But it is not just any kind of militarized society. When the cop chasing Adam Toledo demanded that he stop and “show your hands,” Toledo stopped, turned around with his hands in the air, plainly visible, doing what the cop demanded. And the cop shot him. In other words, the cop’s commands were simply to change a moving target into a stationary target. That is what the f-word refers to. There is no sanctuary from it.

This is not “our democracy.” There is no democracy in a military organization. You take orders, period.

Blake didn’t pay attention to this cop standing in the middle of the street. The cop follows him to his car, which amounts to stalking in any law abiding society, and shoots him. Now, the cop is back out on the street, with license to do it again. It is police logic that assumes he will do it again. That’s why the cops are so adamant about taking criminals off the street, so that they won’t commit another crime.

Well, that explains why we have so many murdering cops. They get left out on the street.

After clearing the cop to go back on duty, the police chief in Kenosha said the officer “acted within the law and was consistent with training. … [He] was found to have been acting within policy and will not be subjected to discipline.” There you have it. By shooting a man in the back, the  cop was acting according to the law and according to police policy. It is not an accident; it is not a response to crisis; it is policy. That makes it premeditated.

However, the law that says a cop can shoot a man legitimately in the back is not a law that civil society lives by. We beg to differ. It is a law only the police live by. The next time a cop says anything about law enforcement, remember that the law for them is a different law than the law for us.

However, what kind of unbalanced mind could think that shooting someone in the back would transform them from being disobedience into someone who will follow orders? When you shoot someone, obedience becomes totally irrelevant, a non-issue. To kill someone to make them obey is nuts. And Chauvin has proven that you don’t even need a gun to be that obsessed.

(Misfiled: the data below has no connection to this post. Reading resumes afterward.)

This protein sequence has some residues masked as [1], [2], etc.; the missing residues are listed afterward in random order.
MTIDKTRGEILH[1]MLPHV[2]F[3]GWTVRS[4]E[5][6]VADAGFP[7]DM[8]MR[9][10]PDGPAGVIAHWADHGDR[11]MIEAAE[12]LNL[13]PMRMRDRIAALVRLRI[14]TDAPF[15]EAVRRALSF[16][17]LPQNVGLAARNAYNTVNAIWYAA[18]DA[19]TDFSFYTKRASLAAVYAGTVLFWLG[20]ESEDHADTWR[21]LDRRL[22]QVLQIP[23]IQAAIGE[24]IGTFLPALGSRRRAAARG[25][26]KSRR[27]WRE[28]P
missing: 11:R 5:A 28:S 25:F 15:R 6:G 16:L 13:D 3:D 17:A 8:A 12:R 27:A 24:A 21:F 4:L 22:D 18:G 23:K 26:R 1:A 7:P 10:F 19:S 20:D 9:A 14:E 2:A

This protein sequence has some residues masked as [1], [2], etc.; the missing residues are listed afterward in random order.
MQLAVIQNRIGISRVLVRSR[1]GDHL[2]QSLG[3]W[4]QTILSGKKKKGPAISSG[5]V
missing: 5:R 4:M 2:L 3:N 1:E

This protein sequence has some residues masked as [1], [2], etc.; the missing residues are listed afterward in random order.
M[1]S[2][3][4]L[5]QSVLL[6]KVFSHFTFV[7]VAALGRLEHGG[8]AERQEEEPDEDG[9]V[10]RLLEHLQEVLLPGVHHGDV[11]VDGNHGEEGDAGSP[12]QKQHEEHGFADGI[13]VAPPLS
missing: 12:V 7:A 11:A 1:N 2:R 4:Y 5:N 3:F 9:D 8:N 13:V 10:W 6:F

But who do we become that we can’t take their guns away from them? The short answer is, we don’t have the power. We are subservient to the police. And we are stuck with mayors and judges and other cops who tell the police that belonging to the murderer’s party is okay.

Mario Gonzalez was simply walking around alone in a little park, not bothering any one. No crime was being committed, except for the one he “committed” by not being a white man. When they arrive, the police engage him in conversation, as if they could assume that he would trust them, as if the police have no history of violence against people of color. And sure enough, for unstated reasons, and with no regard for the absence of any need for law enforcement, they decide they are going to handcuff him (in violation of the Constitution – a deprivation without due process). Thus, they deprive him of his humanity (aka human rights). He resists. The cops actually talk to each other about having to “take him down.” They do so, and in the process, he dies.

A solitary harmless man is swept off the face of the earth because of the arbitrary and biased assault by agents of the government. Once again, with semi-religious eugenic fervor, agents of “their democracy” decide who will live and who will not live.

Who do we become, with police like this? We have an evaluation to make. In the week following Chauvin’s conviction for murder, the cops in the US have killed more black people. Do the police, as individuals born in this society and raised by it, represent it? Or do we represent them? Under whose auspices do they become monsters bent on killing people?

Do you think that is a harsh judgment? Show me the cops who have dedicated themselves to ending all police murders in the US.

Steve Martinot is Instructor Emeritus at the Center for Interdisciplinary Programs at San Francisco State University. He is the author of The Rule of Racialization: Class, Identity, Governance, Forms in the Abyss: a Philosophical Bridge between Sartre and Derrida (both Temple) and The Machinery of Whiteness. He is also the editor of two previous books, and translator of Racism by Albert Memmi. He has written extensively on the structures of racism and white supremacy in the United States, as well as on corporate culture and economics, and leads seminars on these subjects in the Bay Area.